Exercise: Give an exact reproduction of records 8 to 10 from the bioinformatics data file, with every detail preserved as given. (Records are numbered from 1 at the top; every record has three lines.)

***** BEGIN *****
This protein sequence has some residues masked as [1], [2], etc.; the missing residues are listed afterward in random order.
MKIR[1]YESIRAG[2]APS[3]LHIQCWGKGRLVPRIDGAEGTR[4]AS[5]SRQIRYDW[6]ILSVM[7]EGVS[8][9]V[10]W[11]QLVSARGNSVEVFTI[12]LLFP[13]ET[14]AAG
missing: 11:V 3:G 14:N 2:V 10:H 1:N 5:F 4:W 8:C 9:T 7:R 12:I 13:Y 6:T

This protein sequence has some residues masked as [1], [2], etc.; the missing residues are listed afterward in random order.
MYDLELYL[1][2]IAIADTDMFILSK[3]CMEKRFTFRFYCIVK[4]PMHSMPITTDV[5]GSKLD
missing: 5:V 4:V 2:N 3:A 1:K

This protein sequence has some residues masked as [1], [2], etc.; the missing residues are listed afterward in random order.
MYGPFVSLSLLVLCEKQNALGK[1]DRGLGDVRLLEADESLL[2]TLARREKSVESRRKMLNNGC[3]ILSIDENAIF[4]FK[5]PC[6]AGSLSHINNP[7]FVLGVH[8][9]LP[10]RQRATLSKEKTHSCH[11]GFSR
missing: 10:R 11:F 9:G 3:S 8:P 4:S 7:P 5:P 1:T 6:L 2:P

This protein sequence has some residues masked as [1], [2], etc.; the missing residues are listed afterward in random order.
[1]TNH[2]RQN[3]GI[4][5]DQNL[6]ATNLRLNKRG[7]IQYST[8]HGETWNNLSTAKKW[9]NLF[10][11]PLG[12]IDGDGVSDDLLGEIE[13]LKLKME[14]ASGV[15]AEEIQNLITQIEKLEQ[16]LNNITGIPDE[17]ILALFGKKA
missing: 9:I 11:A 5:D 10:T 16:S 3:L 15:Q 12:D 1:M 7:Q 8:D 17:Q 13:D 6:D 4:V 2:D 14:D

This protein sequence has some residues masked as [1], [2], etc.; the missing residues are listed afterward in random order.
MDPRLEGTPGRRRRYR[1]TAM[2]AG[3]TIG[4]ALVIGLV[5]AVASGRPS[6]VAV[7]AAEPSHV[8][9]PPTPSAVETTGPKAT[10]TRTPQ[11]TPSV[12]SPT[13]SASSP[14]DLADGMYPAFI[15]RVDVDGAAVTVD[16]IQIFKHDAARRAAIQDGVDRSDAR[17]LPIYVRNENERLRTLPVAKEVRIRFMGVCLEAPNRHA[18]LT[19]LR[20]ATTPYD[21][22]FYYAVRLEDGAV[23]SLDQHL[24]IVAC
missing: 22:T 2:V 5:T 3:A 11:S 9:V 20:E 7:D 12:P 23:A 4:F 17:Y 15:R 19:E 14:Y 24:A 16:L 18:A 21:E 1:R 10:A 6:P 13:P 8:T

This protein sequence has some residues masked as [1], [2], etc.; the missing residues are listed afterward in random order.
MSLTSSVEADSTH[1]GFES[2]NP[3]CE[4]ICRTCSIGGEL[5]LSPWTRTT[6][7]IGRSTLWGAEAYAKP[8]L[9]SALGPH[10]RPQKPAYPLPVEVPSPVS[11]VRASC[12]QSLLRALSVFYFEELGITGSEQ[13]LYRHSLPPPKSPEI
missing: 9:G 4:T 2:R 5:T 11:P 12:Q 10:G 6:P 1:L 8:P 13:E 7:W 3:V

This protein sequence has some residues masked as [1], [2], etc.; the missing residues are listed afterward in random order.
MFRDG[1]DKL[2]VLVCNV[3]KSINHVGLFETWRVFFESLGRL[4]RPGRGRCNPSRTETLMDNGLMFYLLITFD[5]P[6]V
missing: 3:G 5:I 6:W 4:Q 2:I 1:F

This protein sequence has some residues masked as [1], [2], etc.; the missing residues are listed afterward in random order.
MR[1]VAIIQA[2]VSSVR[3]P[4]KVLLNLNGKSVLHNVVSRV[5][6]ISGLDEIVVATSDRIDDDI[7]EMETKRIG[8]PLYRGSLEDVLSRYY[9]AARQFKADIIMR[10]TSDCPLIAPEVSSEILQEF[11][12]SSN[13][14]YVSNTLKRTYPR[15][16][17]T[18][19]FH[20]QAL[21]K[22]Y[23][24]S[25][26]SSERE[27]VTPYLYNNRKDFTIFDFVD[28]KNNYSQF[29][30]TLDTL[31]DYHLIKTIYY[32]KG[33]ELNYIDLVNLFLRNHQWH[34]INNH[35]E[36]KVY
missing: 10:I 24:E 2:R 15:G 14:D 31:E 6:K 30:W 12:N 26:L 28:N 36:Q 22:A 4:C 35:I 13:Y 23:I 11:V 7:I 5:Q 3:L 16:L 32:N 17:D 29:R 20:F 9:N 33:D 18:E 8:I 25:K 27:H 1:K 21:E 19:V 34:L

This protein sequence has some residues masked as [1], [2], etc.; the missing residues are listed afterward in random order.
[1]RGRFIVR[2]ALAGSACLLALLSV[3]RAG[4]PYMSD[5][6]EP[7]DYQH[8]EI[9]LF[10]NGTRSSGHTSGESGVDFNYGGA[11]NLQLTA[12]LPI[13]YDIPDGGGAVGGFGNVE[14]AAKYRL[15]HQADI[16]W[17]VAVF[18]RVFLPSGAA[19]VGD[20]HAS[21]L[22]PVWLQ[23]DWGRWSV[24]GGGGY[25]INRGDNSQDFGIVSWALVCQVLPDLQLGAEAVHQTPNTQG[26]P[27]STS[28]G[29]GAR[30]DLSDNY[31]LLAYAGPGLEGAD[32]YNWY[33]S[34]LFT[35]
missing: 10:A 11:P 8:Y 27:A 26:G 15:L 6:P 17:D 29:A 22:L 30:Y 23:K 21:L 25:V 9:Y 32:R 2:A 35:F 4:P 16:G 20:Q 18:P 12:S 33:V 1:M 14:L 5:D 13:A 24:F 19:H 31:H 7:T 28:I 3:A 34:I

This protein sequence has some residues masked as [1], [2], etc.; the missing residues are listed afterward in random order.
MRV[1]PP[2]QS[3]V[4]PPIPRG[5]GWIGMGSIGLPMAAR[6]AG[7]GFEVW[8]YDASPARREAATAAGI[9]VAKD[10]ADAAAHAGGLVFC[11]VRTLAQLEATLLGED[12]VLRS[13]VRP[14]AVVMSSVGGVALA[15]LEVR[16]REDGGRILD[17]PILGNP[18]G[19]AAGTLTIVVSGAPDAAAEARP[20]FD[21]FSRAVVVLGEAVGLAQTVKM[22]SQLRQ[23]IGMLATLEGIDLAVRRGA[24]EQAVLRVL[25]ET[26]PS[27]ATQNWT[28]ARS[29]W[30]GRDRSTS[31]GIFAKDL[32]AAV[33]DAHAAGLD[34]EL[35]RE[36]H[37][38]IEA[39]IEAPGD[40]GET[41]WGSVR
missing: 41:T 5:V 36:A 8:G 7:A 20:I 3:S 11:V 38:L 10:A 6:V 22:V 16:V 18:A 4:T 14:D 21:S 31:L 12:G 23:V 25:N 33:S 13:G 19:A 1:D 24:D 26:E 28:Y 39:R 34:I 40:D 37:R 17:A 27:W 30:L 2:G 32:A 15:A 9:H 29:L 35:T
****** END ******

This protein sequence has some residues masked as [1], [2], etc.; the missing residues are listed afterward in random order.
MR[1]VAIIQA[2]VSSVR[3]P[4]KVLLNLNGKSVLHNVVSRV[5][6]ISGLDEIVVATSDRIDDDI[7]EMETKRIG[8]PLYRGSLEDVLSRYY[9]AARQFKADIIMR[10]TSDCPLIAPEVSSEILQEF[11][12]SSN[13][14]YVSNTLKRTYPR[15][16][17]T[18][19]FH[20]QAL[21]K[22]Y[23][24]S[25][26]SSERE[27]VTPYLYNNRKDFTIFDFVD[28]KNNYSQF[29][30]TLDTL[31]DYHLIKTIYY[32]KG[33]ELNYIDLVNLFLRNHQWH[34]INNH[35]E[36]KVY
missing: 10:I 24:E 2:R 15:G 14:D 31:E 6:K 30:W 12:N 26:L 28:N 36:Q 22:A 4:C 35:I 13:Y 23:I 11:V 7:I 5:Q 3:L 16:L 32:N 17:D 29:R 20:F 9:N 33:D 18:E 8:I 25:K 27:H 1:K 21:E 19:V 34:L

This protein sequence has some residues masked as [1], [2], etc.; the missing residues are listed afterward in random order.
[1]RGRFIVR[2]ALAGSACLLALLSV[3]RAG[4]PYMSD[5][6]EP[7]DYQH[8]EI[9]LF[10]NGTRSSGHTSGESGVDFNYGGA[11]NLQLTA[12]LPI[13]YDIPDGGGAVGGFGNVE[14]AAKYRL[15]HQADI[16]W[17]VAVF[18]RVFLPSGAA[19]VGD[20]HAS[21]L[22]PVWLQ[23]DWGRWSV[24]GGGGY[25]INRGDNSQDFGIVSWALVCQVLPDLQLGAEAVHQTPNTQG[26]P[27]STS[28]G[29]GAR[30]DLSDNY[31]LLAYAGPGLEGAD[32]YNWY[33]S[34]LFT[35]
missing: 10:A 11:P 8:Y 27:A 26:G 15:L 6:P 17:D 29:A 22:L 30:Y 23:K 21:L 25:V 9:Y 32:R 2:A 35:F 4:P 16:G 20:Q 18:P 12:S 33:V 1:M 14:L 5:D 13:A 24:F 19:H 31:H 7:T 28:I 3:A 34:I

This protein sequence has some residues masked as [1], [2], etc.; the missing residues are listed afterward in random order.
MRV[1]PP[2]QS[3]V[4]PPIPRG[5]GWIGMGSIGLPMAAR[6]AG[7]GFEVW[8]YDASPARREAATAAGI[9]VAKD[10]ADAAAHAGGLVFC[11]VRTLAQLEATLLGED[12]VLRS[13]VRP[14]AVVMSSVGGVALA[15]LEVR[16]REDGGRILD[17]PILGNP[18]G[19]AAGTLTIVVSGAPDAAAEARP[20]FD[21]FSRAVVVLGEAVGLAQTVKM[22]SQLRQ[23]IGMLATLEGIDLAVRRGA[24]EQAVLRVL[25]ET[26]PS[27]ATQNWT[28]ARS[29]W[30]GRDRSTS[31]GIFAKDL[32]AAV[33]DAHAAGLD[34]EL[35]RE[36]H[37][38]IEA[39]IEAPGD[40]GET[41]WGSVR
missing: 41:T 5:V 36:A 8:G 7:A 20:I 3:S 11:V 38:L 10:A 6:V 22:V 16:V 18:A 4:T 14:D 21:S 31:L 12:G 23:V 25:N 33:S 13:G 19:A 1:D 24:D 26:E 28:Y 39:R 34:I 40:D 37:R 17:A 27:W 30:L 2:G 32:A 15:A 9:H 29:L 35:T